News Article | May 16, 2017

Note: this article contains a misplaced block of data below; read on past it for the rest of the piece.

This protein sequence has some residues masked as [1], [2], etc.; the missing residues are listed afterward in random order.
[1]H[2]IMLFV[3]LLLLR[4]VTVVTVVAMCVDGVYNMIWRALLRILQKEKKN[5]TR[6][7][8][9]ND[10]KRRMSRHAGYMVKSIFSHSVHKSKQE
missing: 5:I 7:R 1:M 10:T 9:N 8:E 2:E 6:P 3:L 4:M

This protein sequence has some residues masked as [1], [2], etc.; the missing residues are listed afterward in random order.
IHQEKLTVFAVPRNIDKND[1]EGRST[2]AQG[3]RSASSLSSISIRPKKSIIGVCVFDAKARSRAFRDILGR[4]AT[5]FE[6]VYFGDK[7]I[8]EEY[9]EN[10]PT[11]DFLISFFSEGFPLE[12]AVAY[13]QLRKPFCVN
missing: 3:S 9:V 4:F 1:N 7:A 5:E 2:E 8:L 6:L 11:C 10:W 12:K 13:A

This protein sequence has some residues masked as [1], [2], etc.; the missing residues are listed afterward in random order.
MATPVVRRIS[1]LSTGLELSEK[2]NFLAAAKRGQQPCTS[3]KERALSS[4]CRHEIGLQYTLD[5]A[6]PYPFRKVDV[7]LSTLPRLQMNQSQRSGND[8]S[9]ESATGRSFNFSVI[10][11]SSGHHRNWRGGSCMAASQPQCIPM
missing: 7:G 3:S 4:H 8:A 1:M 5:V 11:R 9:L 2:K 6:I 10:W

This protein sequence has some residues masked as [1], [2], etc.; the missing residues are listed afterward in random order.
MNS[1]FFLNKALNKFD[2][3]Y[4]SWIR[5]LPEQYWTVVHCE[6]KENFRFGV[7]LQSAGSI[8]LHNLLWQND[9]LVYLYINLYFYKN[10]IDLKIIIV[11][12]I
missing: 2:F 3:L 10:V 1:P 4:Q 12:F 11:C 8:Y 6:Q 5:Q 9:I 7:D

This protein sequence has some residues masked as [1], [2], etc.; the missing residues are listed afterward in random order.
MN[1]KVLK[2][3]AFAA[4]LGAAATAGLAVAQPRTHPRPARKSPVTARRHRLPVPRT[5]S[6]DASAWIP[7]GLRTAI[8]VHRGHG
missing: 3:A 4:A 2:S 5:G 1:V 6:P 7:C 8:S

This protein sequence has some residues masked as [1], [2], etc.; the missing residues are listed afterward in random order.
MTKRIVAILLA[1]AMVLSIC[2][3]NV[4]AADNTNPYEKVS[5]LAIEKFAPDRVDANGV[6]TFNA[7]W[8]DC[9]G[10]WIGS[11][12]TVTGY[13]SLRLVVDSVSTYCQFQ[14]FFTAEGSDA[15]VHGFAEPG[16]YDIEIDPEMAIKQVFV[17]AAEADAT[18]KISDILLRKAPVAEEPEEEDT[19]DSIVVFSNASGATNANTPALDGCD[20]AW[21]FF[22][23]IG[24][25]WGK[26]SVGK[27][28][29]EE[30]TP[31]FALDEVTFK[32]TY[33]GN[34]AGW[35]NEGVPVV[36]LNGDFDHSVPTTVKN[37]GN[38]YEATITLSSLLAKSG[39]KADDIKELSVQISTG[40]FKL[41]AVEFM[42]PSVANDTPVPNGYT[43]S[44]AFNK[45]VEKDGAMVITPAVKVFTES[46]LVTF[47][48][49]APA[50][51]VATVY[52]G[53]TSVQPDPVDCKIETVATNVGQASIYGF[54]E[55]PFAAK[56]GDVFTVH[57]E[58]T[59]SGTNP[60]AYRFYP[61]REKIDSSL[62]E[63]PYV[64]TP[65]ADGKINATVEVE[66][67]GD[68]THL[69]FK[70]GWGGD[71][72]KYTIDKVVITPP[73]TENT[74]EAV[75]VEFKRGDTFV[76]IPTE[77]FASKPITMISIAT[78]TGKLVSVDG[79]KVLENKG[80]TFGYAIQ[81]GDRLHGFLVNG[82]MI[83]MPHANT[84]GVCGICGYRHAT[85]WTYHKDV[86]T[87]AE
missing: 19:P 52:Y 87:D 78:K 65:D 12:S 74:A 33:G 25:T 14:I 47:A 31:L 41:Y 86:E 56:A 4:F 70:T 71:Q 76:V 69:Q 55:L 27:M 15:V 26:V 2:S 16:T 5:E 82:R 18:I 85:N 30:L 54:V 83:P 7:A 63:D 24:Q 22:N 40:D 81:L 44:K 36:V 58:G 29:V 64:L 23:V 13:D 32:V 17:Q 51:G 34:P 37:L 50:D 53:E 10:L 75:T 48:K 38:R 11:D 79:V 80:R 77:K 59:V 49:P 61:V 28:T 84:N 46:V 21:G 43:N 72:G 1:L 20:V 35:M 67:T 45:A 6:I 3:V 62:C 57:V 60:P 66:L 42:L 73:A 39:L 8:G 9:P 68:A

Undiagnosed Ebola virus infection was probably very rare in international workers who were deployed during the 2013-2015 outbreak of the virus in West Africa, despite mild and asymptomatic cases of Ebola being known to occur, according to new research published in the journal PLOS Medicine. As part of the study, more than 250 UK and Ireland healthcare and other workers were tested for Ebola virus antibodies after returning from West Africa -- no evidence of missed infections was found. This suggests that the vast majority of volunteers were kept safe by Personal Protective Equipment (PPE) and the Ebola treatment centre procedures in place. However, the study also found that potentially avoidable events putting frontline workers at risk of infection were quite common during the outbreak, with one in six participants classified as having 'near miss' exposure events. In what is believed to be the first study of the prevalence of Ebola infection in international responders the research team, led by the London School of Hygiene & Tropical Medicine and funded by the Wellcome Trust, enrolled 300 UK and Ireland healthcare and other frontline workers¹ for the study and sent them oral fluid collection devices. Among the 268 respondents who returned their samples, 99% showed negative results on an antibody test which the authors had already proved gave very accurate results in Sierra Leone2. The remaining two people, who had no known exposure or symptoms, had positive results, but follow-up testing using different methods was negative, making Ebola virus infection very unlikely.The research team, led by the London School of Hygiene & Tropical Medicine and funded by the Wellcome Trust, enrolled 300 UK and Ireland healthcare and other frontline workers¹ for the study and sent them oral fluid collection devices. Among the 268 respondents who returned their samples, 99% showed negative results on an antibody test which the authors had already proved gave very accurate results in Sierra Leone2. The remaining two people, who had no known exposure or symptoms, had positive results, but follow-up testing using different methods was negative, making Ebola virus infection very unlikely. Lead author Dr Catherine Houlihan from the London School of Hygiene & Tropical Medicine and UCL said: "The 2013-2015 Ebola outbreak was unprecedented - the commitment and bravery of those who volunteered saved many lives. We know a small number of international health workers were infected with the virus but we thought it was possible that some infections had been missed, as we know asymptomatic or unrecognised infections can occur. However, our research suggests undetected infection in this group is, at most, a very rare event, and that the Personal Protective Equipment did its job well." Participants, who included clinicians, laboratory workers and epidemiologists, also completed an online survey which asked if they experienced possible exposure to Ebola virus while in West Africa. Using 268 respondents' descriptions, 16% (43 people) were identified as having 'near miss' exposure events. 27 respondents reported experiencing very low-risk incidents³ such as having a facemask dislodged. Ten were identified as having low-risk exposure events which were classified as having direct physical contact with an Ebola patient who does not have vomiting, diarrhoea, or bleeding. Five faced an intermediate risk incident with one respondent reporting 'being vomited on while wearing just gloves' and not full PPE, and one experienced the high-risk incident of a 'sharp injury with a broken vial of medication inside the 'red zone' with dirty and contaminated gloves'. The antibody tests showed that none of these individuals had any evidence of infection with Ebola. Participants reported PPE suits torn by catching on doorways or corners, PPE breaches in Ebola laboratories, such as torn outer gloves, as well as the additional anxiety and distress these incidents caused them. Dr Catherine Houlihan said: "The scale of the outbreak meant frontline workers faced demanding and draining circumstances. Participants have given crucial insights which provide valuable lessons for future Ebola outbreaks. Regular debriefing after work in the clinical red zone or laboratory, and blame-free reporting of near misses, should be part of routine practice in emergency treatment response work. Simple changes such as banning glass vials in the red zone could reduce the number of staff experiencing skin lacerations, and further testing of the robustness and fit of PPE suits, could potentially save health workers' lives in the future." Participants, who were based mostly in Sierra Leone, were also asked whether they experienced fever or diarrhoea while in West Africa or within one month of their return, and if so whether they were tested for Ebola virus at the time. Despite symptoms in 21% (57/268) of the respondents, 70% were not tested, with those still in West Africa much less likely to receive a test -- 11 out of 17 who fell ill on their return were tested, but just one person out of 21 who fell ill in West Africa was tested. Dr Houlihan said: "This study provides reassuring evidence about the lack of Ebola infection in individuals who had not previously been tested for the virus. However, the high proportion of health workers who didn't get tested when falling ill in West Africa, coupled with returnees' potential exposure to Ebola, are a concern. Although we don't know how many health workers reported being ill and were assessed to decide if they needed to be tested, protocols for the management of possible exposure to the virus, and for the management of illness, may need reviewing and to be standardised across organisations that deploy staff to outbreaks. "Importantly, these protocols must be applicable to national as well as international staff. West African responders worked in large numbers from the early stages of the epidemic right through to its conclusion, and were undoubtedly at the highest risk. We must also ensure that every individual who works in these high-risk settings receives strong support and is thoroughly trained ahead of starting work, including on the use of PPE, how to reduce risk in and out of the red zone, and what to do if they think they have been exposed or if they become unwell." The authors acknowledge limitations of the study including that not all returning responders were included and participants were not a random sample. It is therefore possible that those who knew of possible exposures, or who had had symptoms, were particularly keen to participate. Since these were the people who were most likely to have been infected, the absence of undiagnosed infections is reassuring. Catherine F. Houlihan, Catherine R. McGowan, Steve Dicks, Marc Baguelin, David A. J. Moore, David Mabey, Chrissy h. Roberts, Alex Kumar, Dhan Samuel, Richard Tedder, Judith R. Glynn. Ebola exposure, illness experience, and Ebola antibody prevalence in international responders to the West African Ebola epidemic 2014-2016: A cross-sectional study. PLOS Medicine. DOI:10.1371/journal.pmed.100 1Invitations to participate in the study were sent to individuals known to the authors and through organisations supporting emergency medical team deployment involving UK-based staff, including NGOs, UK government-affiliated institutions, and the London School of Hygiene & Tropical Medicine ²Glynn et al. Asymptomatic infection and unrecognised Ebola virus disease in Ebola-affected households in Sierra Leone: a cross-sectional study using a new non-invasive assay for antibodies to Ebola virus. Lancet Infect Diseases.DOI:10.1016/S1473-3099(17)30111 ³Based on respondents' free-text descriptions and using a published risk assessment method, the risk of infection in individuals was categorised as: About the London School of Hygiene & Tropical Medicine The London School of Hygiene & Tropical Medicine is a world-leading centre for research and postgraduate education in public and global health, with more than 4,000 students and 1,000 staff working in over 100 countries. The School is one of the highest-rated research institutions in the UK, and among the world's leading schools in public and global health. Our mission is to improve health and health equity in the UK and worldwide; working in partnership to achieve excellence in public and global health research, education and translation of knowledge into policy and practice.http://www.